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Emotional Intelligence

Emotional Intelligence is Key to Leading Self and Others Successfully Through Change

As the world continues to navigate the impact of the global virus pandemic, leaders need to sustain themselves and their people through ongoing waves of uncertainty and change. This often means digging deep to engage a workforce that is coming to terms with the new realities in work and life.

Emotional intelligence is defined as the capacity to recognise our own feelings and those of others to manage emotions well in ourselves and in our relationships.

The significance of emotional intelligence (EI) has been known for three decades, with independent studies around the world reinforcing the central role it plays in leadership performance.

Upheaval in 2020, caused by the virus pandemic in an already changing business landscape, highlighted a pressing need for leaders to deal effectively with their own response and support their people with empathy and understanding.

As a result, many HR leaders have shared with us that, whilst dealing with disruption in market demand, supply and government regulations, executives are putting greater emphasis on the wellbeing and mental health of their workforce.

Korn Ferry has described this shift as ‘radically human leadership‘ and nominated three fundamental needs of people that are in sharper focus than before. They are:

  • Having meaningful direction in their lives and work
  • Building new capabilities to fulfil their purpose, and
  • Adopting an agile mindset to be able to develop and maintain those capabilities.

Daniel Goleman and Richard Boyatzis have revisited their considerable body of work relating to emotional intelligence. The result is an updated version of their Emotional and Social Competence model with four components:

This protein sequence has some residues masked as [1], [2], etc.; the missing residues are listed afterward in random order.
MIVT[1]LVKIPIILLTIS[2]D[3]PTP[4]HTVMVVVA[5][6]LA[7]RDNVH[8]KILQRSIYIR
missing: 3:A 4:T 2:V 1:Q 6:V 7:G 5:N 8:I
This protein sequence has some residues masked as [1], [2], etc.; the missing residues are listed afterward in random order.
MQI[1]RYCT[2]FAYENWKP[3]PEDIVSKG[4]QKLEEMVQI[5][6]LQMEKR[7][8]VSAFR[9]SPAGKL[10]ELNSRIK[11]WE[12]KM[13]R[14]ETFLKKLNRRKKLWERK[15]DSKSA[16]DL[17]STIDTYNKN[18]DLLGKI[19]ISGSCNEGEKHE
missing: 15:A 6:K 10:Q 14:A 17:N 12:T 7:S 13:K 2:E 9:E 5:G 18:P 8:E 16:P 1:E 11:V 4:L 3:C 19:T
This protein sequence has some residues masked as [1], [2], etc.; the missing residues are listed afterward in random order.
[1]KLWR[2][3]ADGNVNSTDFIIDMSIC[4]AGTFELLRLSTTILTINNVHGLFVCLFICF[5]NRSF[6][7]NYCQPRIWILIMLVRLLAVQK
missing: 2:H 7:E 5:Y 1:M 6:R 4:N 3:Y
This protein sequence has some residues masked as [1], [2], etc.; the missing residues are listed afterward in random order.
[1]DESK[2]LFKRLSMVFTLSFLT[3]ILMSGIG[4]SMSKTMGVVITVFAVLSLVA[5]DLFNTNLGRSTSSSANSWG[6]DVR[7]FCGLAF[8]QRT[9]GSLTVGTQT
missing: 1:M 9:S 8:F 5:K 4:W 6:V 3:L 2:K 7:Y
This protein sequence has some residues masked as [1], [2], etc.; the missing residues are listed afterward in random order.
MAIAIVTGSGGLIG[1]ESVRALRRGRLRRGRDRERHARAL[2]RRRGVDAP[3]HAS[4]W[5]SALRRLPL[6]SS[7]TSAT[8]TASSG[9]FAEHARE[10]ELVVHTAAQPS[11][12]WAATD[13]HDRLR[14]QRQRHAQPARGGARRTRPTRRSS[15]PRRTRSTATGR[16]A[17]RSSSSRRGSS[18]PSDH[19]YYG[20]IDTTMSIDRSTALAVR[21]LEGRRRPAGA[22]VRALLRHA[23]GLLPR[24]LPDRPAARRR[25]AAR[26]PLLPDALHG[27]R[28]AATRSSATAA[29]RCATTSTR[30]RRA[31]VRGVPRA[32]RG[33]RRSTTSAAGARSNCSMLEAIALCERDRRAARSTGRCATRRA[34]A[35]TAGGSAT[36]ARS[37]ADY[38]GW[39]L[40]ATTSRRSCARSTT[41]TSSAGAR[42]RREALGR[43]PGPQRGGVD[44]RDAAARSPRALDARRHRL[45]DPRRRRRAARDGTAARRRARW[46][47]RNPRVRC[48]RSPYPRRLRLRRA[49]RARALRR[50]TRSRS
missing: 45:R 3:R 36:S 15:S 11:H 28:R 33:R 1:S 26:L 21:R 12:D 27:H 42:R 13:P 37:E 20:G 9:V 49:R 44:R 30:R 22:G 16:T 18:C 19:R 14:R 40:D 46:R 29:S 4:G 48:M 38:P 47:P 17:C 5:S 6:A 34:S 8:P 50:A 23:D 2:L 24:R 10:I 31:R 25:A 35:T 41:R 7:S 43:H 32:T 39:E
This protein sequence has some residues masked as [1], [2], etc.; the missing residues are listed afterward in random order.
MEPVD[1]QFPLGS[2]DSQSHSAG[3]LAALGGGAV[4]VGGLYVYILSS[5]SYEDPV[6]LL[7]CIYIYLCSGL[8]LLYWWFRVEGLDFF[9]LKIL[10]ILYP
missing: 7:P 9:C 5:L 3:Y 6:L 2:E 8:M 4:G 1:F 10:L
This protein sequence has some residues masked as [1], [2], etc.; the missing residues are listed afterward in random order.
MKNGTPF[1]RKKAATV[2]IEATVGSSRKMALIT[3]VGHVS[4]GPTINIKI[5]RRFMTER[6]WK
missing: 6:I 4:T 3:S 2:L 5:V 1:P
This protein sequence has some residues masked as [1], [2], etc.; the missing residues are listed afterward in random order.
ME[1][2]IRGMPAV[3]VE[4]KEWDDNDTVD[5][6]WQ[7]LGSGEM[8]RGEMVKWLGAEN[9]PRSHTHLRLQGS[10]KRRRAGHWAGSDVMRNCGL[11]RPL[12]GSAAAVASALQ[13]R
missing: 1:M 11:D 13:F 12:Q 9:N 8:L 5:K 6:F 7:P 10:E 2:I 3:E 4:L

• Self-Awareness – the ability to recognise and understand our emotions, drives, strengths, and weaknesses. It enables us to sustain our positive efforts over time, despite setbacks.
  • Social Awareness – being present and tuned in to others which equips us to better observe individuals and groups. It helps us recognise and understand the emotions of others.
  • Self-Management – managing our emotions and behaviour with focus and restraint. It assists us to maintain our effectiveness under stressful or difficult conditions.
  • Relationship Management – where emotional and social intelligence, or the lack of it, become most visible to others. It allows us to guide others in getting the job done and bring out the best in people.

Interestingly, Korn Ferry has found that only 22 percent of 155,00 leaders have real strength in emotional intelligence where people see them as demonstrating at least 9 out of 12 EI competencies. The remaining leaders show moderate strength or less.

If you to want to boost emotional intelligence for yourself or others, The Emotional and Social Competency Inventory (ESCI) is a 360-degree assessment that gives insight into how a person is seen by those who know them well on 12 critical EI competencies.

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